2. If sexual impairment is the main clinical complaint, testosterone replacement would be a reasonably approach. Nevertheless, androgen treatment often is less effective in the presence of hyperprolactinemia. Additionally, testosterone aromatization to estradiol may increase prolactin levels and tumor size, a complication that may be lessened by the concomitant use of an aromatase inhibitor.

3. Some reports point to temozolamide effectiveness in aggressive prolactinomas and in pituitary carcinomas. This drug is an alkilating agent used for the treatment of brain tumors as gliomas. Of course you need to evaluate in this particular case if the side-effects of temozolamide do not overcome its potential therapeutic effectiveness.

Best regards, Marcello D. Bronstein, MD

15 Year Old Girl with Hirsutism


Question

Here I send my question about the girl with hirsutism once more, now with the units of the laboratory tests. . She is 15-years old.Her problem is hirsutism. She has a beard, hair on chest, back and lower abdomen and limbs. She has developed and grown up normally, menarche at age of 13. Last menstrual periods 7 months ago. With dydrogesterone 10 mg for 10 days, one day uternal bleedinq. No family history of hirsutism. Hirsutism started two years ago. Height 160 cm, weight, 58 kg. No signs of Cushing syndrome. Blood pressure normal. On abdominal ultrasound scan, uterus and ovaries normal. Here are her laboratory test results: Prolaktin 55.76 ng/ml ( 3.26-29.12 ng/ml) TSH 2,1 mU/l T4 1,37 pmol/l Testosterone 4.2 nmol/l (0.3-1.4 nmol/l) DHEAS 418 mikrog/dl (39-288 mikrog/dl) 17-Hydroksiprogesteron 0.3 ng/ml ( 0.3-1 ng/ml) There are Prolactin, testosteron and DHEAS elevated. 17-hydroksi progesterone was normal so it not CAH? Is this PCOS? What do you advice? Thank you for your help! Dr. Heli Efendi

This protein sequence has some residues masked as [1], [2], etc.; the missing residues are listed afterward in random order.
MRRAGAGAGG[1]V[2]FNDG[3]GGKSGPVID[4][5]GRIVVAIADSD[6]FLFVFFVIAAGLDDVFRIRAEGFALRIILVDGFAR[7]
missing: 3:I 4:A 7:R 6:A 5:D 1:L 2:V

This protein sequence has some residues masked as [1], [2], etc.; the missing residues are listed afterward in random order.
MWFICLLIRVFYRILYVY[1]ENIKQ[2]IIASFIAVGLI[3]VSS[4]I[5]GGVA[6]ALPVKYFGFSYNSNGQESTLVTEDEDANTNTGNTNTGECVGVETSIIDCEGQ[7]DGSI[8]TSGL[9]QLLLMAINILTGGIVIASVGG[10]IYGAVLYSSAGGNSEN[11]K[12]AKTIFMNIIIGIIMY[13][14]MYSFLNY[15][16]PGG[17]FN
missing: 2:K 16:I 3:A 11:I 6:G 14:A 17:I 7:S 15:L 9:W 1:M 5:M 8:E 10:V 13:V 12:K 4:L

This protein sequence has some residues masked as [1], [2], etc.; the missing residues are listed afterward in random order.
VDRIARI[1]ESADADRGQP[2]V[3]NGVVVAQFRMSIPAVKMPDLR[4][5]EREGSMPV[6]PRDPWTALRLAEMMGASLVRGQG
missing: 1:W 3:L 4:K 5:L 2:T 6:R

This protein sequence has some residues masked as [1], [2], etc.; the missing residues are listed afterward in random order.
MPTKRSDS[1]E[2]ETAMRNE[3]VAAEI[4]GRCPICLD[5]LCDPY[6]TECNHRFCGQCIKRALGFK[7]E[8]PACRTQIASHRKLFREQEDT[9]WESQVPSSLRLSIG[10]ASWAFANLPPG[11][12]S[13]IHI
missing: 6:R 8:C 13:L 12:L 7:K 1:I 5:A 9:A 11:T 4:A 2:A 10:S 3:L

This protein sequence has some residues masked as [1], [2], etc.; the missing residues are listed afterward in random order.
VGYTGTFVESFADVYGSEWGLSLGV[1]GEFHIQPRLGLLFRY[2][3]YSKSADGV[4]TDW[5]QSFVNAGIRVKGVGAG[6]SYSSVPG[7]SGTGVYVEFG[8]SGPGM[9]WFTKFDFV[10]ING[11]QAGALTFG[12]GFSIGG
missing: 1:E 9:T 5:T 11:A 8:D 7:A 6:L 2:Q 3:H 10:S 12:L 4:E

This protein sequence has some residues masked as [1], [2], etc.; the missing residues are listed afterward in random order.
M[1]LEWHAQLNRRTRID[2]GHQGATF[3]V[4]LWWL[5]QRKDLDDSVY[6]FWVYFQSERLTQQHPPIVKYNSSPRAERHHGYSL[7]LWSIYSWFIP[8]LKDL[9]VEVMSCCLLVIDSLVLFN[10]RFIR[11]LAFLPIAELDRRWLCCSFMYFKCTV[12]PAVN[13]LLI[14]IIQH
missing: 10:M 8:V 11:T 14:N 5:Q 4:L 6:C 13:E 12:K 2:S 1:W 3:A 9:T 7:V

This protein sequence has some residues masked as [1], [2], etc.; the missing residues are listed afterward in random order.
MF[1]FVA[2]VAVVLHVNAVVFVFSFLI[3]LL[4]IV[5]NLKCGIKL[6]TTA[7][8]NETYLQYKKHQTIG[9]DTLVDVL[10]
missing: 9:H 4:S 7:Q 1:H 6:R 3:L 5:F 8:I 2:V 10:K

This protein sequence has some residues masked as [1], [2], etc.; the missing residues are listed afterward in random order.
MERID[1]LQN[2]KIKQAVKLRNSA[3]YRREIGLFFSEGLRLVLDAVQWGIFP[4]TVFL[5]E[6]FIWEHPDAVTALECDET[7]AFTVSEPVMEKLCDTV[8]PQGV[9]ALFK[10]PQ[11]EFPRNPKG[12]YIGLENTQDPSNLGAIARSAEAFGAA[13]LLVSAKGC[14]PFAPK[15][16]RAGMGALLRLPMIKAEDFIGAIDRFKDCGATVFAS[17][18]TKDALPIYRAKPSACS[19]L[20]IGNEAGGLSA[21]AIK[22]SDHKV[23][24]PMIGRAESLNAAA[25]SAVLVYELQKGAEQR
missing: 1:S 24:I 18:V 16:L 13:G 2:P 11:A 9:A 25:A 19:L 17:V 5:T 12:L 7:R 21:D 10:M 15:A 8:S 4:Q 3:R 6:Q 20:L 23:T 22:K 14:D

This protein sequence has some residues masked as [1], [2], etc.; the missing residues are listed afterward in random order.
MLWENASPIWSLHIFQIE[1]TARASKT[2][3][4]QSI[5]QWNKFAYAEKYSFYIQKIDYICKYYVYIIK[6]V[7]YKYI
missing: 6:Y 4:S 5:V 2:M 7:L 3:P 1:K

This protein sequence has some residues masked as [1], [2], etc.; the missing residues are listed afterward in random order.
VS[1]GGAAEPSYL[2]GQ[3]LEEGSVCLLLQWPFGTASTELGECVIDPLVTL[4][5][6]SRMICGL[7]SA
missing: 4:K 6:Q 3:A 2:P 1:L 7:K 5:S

Response

The case you describe has features both typical for and atypical of PCOS. The following are consistent with PCOS: peripubertal onset, vaginal bleeding upon challenge with progestin, and elevation of testosterone level. The one feature that raises concern for another diagnosis (CAH has been excluded, Cushing’s seems unlikely) is the magnitude of the elevation of the testosterone level and the fact that she may have some evidence of virilization (does she have clitoromegaly or temporal balding? Any changes in muscle bulk?). This raises concern for the relatively rare conditions of hyperthecosis or ovarian neoplasm. The ultrasound findings are reassuring in this regard, but may not be definitive. The elevated prolactin level can be seen in PCOS and is thought to be due to a combination of increased GnRH pulse frequency and/or the effects of estrone to sensitize the lactotropes to the GnRH stimulus. In short, you may wish to consider more detailed imaging of the ovaries with CT or MRI. If these are negative, I would feel comfortable with the diagnosis of PCOS.

Treatment is most likely to involve an oral contraceptive with or without the addition of an antiandrogen. Here we would use Yasmin (an OCP that contains drosperinone). If cyproterone acetate (Diane) is available, this would be another good choice. I hope that this provides you with some useful suggestions. David Ehrmann, M.D.,The University of Chicago